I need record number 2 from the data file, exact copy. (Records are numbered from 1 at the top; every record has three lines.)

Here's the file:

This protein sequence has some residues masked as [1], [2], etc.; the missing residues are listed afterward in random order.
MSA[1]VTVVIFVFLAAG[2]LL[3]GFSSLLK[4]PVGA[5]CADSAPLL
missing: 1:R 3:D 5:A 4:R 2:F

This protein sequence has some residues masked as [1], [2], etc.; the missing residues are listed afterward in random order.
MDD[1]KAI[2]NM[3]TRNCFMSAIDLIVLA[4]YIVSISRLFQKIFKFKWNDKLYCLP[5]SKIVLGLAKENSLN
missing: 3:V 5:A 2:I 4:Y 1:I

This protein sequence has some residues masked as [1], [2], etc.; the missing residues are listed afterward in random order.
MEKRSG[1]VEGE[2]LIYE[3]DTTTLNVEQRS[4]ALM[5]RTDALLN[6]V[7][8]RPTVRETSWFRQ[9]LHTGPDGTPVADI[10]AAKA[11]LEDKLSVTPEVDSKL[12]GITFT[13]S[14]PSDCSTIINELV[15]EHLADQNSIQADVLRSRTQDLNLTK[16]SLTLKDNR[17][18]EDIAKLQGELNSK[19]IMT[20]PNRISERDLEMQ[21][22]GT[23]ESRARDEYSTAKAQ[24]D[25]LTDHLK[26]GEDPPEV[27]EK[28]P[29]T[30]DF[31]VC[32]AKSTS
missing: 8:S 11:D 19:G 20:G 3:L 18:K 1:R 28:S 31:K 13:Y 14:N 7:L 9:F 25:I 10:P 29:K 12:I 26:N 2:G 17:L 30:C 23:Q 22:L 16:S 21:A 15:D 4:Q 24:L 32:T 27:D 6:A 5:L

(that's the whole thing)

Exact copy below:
This protein sequence has some residues masked as [1], [2], etc.; the missing residues are listed afterward in random order.
MDD[1]KAI[2]NM[3]TRNCFMSAIDLIVLA[4]YIVSISRLFQKIFKFKWNDKLYCLP[5]SKIVLGLAKENSLN
missing: 3:V 5:A 2:I 4:Y 1:I